Abbi Broadbent: 020 7025 6834
To tweet or not to tweet…
After spending weeks, months or even years on a script you’re finally ready to unveil it to the world. Your partner/lover/parent/friend (delete as appropriate) has read it and thinks it’s the best thing they’ve ever read – even if they don’t quite understand why you have aligned everything down the middle of the page and have left most of the story out. This is it - the next big blockbuster, it’s going to be a box office smash but there’s just one problem no-one in the film industry wants to read it! You haven’t got an agent so you can’t send it to a production company and you can’t get an agent without a reputation so it’s game over.
That was until Mr Clarke’s light bulb flicked on – he is a writer, actor, director, he knows how difficult it is to get that first opportunity and he now has his own production company, the heavens opened and a light shone down - “Let’s accept unsolicited scripts on Twitter” he booms. “Erm, excuse me Mr Clarke?” I timidly reply “You have over 50,000 followers on Twitter, what if they all respond? Who will read them?” “YOU’ he replies.
So that’s what we did, the response wasn’t quite 50,000 but it was enough to take me 6 months to get through them all and respond to everyone which was another demand made by Mr Clarke. Out of all the scripts I read – the good, the bad and the ugly – just one has been optioned by Unstoppable Entertainment. ‘Lifetime’ written by the brilliant Mr Paul Hutchinson is now on our slate and we have already made a start on its development. Obviously nothing is definite in this industry but we plan very big things for this script and for Paul in the future and are very happy to have him on board.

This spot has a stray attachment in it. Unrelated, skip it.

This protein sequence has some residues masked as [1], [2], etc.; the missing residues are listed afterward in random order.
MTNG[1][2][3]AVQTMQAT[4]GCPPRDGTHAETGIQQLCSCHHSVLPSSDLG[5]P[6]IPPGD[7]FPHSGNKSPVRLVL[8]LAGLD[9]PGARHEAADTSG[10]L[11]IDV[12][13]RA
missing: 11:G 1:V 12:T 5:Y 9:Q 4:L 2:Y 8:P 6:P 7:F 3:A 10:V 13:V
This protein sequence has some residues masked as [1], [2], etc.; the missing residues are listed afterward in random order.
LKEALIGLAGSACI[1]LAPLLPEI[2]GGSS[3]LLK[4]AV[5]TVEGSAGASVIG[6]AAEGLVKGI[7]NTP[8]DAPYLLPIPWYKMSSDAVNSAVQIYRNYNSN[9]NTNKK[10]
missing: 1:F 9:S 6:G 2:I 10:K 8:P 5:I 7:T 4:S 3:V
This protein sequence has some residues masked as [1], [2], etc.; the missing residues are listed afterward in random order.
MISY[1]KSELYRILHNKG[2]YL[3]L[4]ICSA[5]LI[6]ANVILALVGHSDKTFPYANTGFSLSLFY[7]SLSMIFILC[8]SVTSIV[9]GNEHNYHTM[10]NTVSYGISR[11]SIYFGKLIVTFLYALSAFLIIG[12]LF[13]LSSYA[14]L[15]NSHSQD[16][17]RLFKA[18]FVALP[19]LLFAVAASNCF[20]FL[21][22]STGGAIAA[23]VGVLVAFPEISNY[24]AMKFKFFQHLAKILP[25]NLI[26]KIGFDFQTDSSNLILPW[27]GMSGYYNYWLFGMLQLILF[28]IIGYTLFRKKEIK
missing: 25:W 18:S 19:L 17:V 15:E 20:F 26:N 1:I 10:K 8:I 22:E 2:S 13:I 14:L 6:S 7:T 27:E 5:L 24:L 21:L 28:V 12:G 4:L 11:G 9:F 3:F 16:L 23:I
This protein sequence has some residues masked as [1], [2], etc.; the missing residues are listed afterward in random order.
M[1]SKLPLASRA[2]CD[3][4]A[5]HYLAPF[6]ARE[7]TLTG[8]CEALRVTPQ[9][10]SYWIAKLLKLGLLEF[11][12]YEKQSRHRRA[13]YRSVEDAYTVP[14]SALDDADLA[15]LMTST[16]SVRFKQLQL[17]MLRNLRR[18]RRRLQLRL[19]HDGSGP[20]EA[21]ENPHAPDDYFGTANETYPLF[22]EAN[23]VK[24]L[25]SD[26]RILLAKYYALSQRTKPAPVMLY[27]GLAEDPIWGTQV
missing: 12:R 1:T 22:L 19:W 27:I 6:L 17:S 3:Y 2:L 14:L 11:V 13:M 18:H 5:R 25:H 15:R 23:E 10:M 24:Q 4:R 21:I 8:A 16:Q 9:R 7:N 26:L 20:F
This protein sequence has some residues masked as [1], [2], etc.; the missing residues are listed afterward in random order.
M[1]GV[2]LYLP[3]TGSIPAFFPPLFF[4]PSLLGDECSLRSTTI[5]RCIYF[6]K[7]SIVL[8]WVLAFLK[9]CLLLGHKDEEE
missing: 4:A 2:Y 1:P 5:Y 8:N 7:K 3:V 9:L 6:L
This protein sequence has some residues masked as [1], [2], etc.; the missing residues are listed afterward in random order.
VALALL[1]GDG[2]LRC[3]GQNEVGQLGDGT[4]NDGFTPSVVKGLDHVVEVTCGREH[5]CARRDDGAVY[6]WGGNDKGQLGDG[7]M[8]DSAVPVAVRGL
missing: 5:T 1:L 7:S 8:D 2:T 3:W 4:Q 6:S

I have been asked many times ‘What are you looking for in a script’ and my very unhelpful answer is ‘I don’t know’. Personally, I go with my gut when reading something and I always ask myself key questions – who is this aimed at, who would go to the cinema to watch this? Would I? Has the story affected me in any way – am I happy/sad/angry/scared... Ultimately a script (like a book) that is a page-turner is one that I take seriously whereas something that I find a chore to read I know has big problems.
However budding writers there are two things to remember - firstly you can’t teach imagination but you can teach skill so if its your format or writing style that’s letting you down be pro-active enrol in a class, read a guide, seek advice from a more experience scriptwriter…you CAN learn. Secondly and perhaps more importantly if it’s the subject that is in question then remember it’s just one opinion, everyone has them and most people don’t agree so if I said no that doesn’t mean someone else won’t love it.